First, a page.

January 19, 2015

House Dems brace for changes to committees

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Democrats' pre-session press conference at the South Valley Economic Development Center.

Democrats’ pre-session press conference at the South Valley Economic Development Center.

House Democrats are preparing themselves for the first time in the minority in decades. Among the big changes they expect are changes to committees.

At a press conference in Albuquerque’s South Valley on Monday, Democrats spoke about their agenda in the sixty-day session that begins Tuesday at noon. However, they couldn’t avoid talking about big changes to the committee process.

Incoming Minority Leader Brian Egolf, D-Santa Fe, confirmed that incoming Speaker of the House Don Tripp, R-Socorro, is looking at creating new committees, but this will have to go through to committee process before it becomes final.

“Representative Tripp, who is the Republican’s nominee to be Speaker has committed to me and to the entire caucus in our caucus meeting that any efforts to undertake change in committees will go through the regular committee process and will be subject to thorough debate and examination,” Egolf said during the press conference.

The Albuquerque Journal previously noted some changes are coming to House committees.

From the Albuquerque Journal story:

The jurisdictions of the committees will be shuffled, and at least one – Voters and Elections – would probably be abolished, while a new committee, Public Safety and Civil Affairs, would be created, he said.

Tripp also said there may be cases in which Democrats who formerly chaired committees would no longer be on those committees. His explanation: longtime committee staffers must work with the new GOP chairs and should not be distracted by their loyalties to their former bosses.

Egolf mentioned the Albuquerque Journal report in discussing the changes.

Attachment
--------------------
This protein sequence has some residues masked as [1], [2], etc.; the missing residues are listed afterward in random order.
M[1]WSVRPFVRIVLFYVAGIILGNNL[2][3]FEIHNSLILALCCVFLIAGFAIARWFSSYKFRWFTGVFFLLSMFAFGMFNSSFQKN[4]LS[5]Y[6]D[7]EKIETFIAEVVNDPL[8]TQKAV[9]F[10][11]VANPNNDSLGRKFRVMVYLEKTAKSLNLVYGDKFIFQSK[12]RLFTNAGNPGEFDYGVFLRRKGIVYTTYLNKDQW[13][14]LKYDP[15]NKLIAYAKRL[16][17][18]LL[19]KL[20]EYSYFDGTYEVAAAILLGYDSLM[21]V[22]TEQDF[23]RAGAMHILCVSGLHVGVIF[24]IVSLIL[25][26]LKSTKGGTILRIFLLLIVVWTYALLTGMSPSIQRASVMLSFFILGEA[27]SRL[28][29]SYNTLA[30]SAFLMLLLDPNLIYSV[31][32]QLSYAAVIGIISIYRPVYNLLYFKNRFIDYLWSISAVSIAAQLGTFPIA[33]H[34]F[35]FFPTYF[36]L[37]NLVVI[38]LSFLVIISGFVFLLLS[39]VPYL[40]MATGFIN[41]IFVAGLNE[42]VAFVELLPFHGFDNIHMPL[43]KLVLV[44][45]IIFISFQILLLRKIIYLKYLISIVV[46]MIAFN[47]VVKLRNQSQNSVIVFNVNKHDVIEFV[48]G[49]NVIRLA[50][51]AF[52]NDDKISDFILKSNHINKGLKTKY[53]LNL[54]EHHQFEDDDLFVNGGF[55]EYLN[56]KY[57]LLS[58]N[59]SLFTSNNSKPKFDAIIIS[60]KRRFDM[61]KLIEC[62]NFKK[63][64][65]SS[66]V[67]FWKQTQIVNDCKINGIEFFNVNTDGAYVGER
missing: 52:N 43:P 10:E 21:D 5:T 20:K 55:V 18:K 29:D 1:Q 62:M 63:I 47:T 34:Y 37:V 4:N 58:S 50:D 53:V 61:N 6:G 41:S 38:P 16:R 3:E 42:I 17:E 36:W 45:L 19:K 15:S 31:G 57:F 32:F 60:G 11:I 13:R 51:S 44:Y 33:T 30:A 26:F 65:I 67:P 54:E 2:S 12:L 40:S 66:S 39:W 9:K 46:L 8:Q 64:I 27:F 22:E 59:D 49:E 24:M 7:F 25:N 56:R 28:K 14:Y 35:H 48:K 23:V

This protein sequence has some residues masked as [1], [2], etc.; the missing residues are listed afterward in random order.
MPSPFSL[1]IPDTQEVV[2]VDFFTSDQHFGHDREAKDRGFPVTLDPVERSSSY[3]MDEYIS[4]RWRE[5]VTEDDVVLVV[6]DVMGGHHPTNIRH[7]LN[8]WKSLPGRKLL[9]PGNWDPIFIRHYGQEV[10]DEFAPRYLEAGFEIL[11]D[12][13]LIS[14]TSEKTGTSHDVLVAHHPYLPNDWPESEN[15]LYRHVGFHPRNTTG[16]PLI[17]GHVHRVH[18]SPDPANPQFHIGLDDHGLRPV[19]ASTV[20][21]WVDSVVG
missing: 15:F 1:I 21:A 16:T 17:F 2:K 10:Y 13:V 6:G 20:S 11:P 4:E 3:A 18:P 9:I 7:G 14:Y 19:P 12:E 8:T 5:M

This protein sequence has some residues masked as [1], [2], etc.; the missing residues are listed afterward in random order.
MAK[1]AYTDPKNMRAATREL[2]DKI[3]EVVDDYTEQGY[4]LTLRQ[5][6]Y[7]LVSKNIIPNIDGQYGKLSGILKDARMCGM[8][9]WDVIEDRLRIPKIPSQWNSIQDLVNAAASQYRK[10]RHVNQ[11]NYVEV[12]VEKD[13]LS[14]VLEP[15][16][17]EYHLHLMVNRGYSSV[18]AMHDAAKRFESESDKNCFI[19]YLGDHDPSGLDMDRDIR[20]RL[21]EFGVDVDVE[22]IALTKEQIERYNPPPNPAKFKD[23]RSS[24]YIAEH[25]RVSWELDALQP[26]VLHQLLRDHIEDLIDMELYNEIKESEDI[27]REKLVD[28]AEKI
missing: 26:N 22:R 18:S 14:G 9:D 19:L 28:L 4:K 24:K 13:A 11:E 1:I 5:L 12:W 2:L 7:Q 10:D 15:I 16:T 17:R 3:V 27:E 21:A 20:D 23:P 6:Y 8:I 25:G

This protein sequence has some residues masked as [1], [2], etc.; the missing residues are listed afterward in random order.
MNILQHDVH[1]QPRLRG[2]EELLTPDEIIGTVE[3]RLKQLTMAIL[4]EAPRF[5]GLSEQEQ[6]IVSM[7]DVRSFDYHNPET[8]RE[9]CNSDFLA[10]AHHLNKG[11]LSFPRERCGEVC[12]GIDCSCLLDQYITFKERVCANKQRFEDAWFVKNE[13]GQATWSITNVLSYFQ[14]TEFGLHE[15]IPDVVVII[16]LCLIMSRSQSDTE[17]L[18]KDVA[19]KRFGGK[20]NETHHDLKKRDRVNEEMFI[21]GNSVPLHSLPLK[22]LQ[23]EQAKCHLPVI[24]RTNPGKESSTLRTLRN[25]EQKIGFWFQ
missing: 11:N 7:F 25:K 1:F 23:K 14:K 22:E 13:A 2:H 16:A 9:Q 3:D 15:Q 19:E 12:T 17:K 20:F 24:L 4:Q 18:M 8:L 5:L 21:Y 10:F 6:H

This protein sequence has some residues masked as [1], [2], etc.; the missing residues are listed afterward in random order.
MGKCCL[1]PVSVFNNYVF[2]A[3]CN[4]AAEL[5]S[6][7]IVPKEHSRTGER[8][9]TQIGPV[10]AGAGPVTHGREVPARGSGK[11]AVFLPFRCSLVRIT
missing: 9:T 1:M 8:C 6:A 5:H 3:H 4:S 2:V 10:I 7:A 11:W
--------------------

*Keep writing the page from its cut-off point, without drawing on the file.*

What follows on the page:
“It was reported in the Journal and Representative Tripp has told me directly that he does not intend to follow a hard-and-fast rule but apparently some members of the Republican Party who may end up being chairs have told Representative Tripp that they don’t want some members on their committee,” Egolf said. “I think that would be a mistake to take years of experience and understanding of issues and not have those members serve on committees.”

Outgoing Speaker of the House Ken Martinez, D-Grants, says that this would be a big change from how things have worked in the past.

Martinez told New Mexico Political Report that in the past, House members have filled out sheets outlining their preferences then the Majority and Minority Leaders would get together with the Speaker and “spend a day trying to make the committees work.”

When asked if he can recall a chair of a committee ever not allowing a member to sit on a committee at the request of a committee chair, he replied with one word.

“Never.”

Egolf told New Mexico Political Report after the press conference that it seems there may be a departure from the past on committee assignments.

He does say, however, it is an “ongoing discussion” so far and that he has yet to sit down with Tripp and Majority Leader Nate Gentry, R-Albuquerque, to discuss committee assignments.

Egolf said that Republicans have been treated fairly in the past.

“I believe in the most recent legislature, all Republicans were given all of their choices except for one,” Egolf said. “I understand from [former Minority Leader] Tom Taylor in the legislature prior to that, Republicans received all of their requests save one.”

The full extent of the changes to the committee will not be known until after the legislative session begins.

Egolf expects committee assignments to take place Wednesday or Thursday.

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